Increasing self-efficacy and rising to the COVID-19 challenge
Share this article
Five months have passed since the Wuhan Municipal Health Commission reported the first case of the novel coronavirus disease (COVID-19). How are you feeling during the pandemic? Fear of the unknown about the virus, being infected and even resulting in death? Desperate for face masks? Feeling lonely in self-isolation at home? Worrying about your livelihood and your future? While surrounded by so much negativity, have you ever realised that every cloud has a silver lining? Spending quality time with your loved ones, friends’ greetings from afar, relevant gags and memes on the internet. We still manage to find a bit of joy amid hardships.
Professor Samuel Ho, Associate Dean (Faculty and Research) of College of Liberal Arts and Social Sciences, and Professor of Psychology at Department of Social and Behavioural Sciences at City University of Hong Kong (CityU), has been researching on factors that facilitate people’s psychological adjustments to traumatic events. One of his research includes tracing medical staff and recovered patients of the 2003 SARS outbreak. Based on theoretical and empirical studies, he has developed an in-depth knowledge of increasing self-efficacy and fostering positive emotions, which can help cope with the stress brought by COVID-19.
One common public concern over the COVID-19 fight is the protection of frontline health care workers. As of April 8, over 22,000 cases of infected health care workers from 52 countries were reported to the World Health Organization. A publication by the Chinese Center for Disease Control and Prevention indicated as of February 17, nearly 1,700 health care workers (representing 3.8% of the total number of confirmed cases there) in the mainland were infected, including five deaths. In Italy, a situation report from April 10 reported that 11% of all infections were health care workers.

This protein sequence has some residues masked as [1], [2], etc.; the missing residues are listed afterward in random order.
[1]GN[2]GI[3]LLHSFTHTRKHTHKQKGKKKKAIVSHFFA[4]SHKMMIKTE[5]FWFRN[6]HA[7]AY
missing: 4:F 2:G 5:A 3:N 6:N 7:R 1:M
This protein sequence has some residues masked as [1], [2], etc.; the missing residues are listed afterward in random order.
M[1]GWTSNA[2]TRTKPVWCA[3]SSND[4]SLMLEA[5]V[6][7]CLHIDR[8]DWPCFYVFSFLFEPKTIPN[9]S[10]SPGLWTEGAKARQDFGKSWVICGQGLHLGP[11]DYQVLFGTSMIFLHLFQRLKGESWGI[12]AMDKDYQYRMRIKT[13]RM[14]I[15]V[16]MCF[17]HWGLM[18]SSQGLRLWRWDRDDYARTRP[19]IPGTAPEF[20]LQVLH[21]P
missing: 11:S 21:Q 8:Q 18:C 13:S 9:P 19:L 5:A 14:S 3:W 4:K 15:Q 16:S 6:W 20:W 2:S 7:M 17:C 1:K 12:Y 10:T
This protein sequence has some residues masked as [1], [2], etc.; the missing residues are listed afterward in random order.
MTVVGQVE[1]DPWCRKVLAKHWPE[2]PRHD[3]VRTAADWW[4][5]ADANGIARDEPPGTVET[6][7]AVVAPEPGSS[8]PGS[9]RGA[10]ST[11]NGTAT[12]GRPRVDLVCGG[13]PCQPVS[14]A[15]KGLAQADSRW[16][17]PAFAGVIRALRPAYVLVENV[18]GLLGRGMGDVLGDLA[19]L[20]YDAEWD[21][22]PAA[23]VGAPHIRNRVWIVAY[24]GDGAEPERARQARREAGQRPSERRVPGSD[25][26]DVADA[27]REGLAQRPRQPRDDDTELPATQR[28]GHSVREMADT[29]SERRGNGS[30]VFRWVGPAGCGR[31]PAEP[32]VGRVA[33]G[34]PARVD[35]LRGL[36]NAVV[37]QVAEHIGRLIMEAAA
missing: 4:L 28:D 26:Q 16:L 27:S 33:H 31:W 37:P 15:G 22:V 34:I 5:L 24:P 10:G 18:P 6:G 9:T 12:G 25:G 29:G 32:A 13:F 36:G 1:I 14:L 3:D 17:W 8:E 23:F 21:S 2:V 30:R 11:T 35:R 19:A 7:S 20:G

Professor Ho’s study on the Hong Kong health care workers who experienced SARS provides a valuable reference for the current pandemic. He considers that throughout an outbreak, people usually undergo five stages of self-efficacy, which reflect their sense of control over measures for avoiding infection.
1. One is unaware of the situation which he/she might get infected and thus not anxious at all;
2. One understands the risk of being infected but does not know how to prevent infection due to a lack of knowledge;
3. One understands the risk of being infected but cannot carry out the precautionary measures due to environmental constraints;
4. One follows the practices to reduce the risk of infection but fail to maintain such lifestyle for an extended period of time, due to high stress, heavy workload and sudden changes in routine medical procedures during the outbreak, etc.;
5. One is confident to carry out precautionary measures and can maintain for a long period of time.
Professor Ho said, health care workers experiencing the second, third or fourth stage are prone to fear. Not only they are afraid of getting infected themselves, but they also feel anxious about spreading the disease to their family members and friends. If their self-efficacy could be increased, that means achieving the fifth stage, health care workers would be able to better cope with emotional stress, even if the epidemic might last long. Based on the study on SARS, Professor Ho and his team are now working with researchers in various regions such as Xiamen, Taiwan and Sydney to track the emotional state of different groups during COVID-19.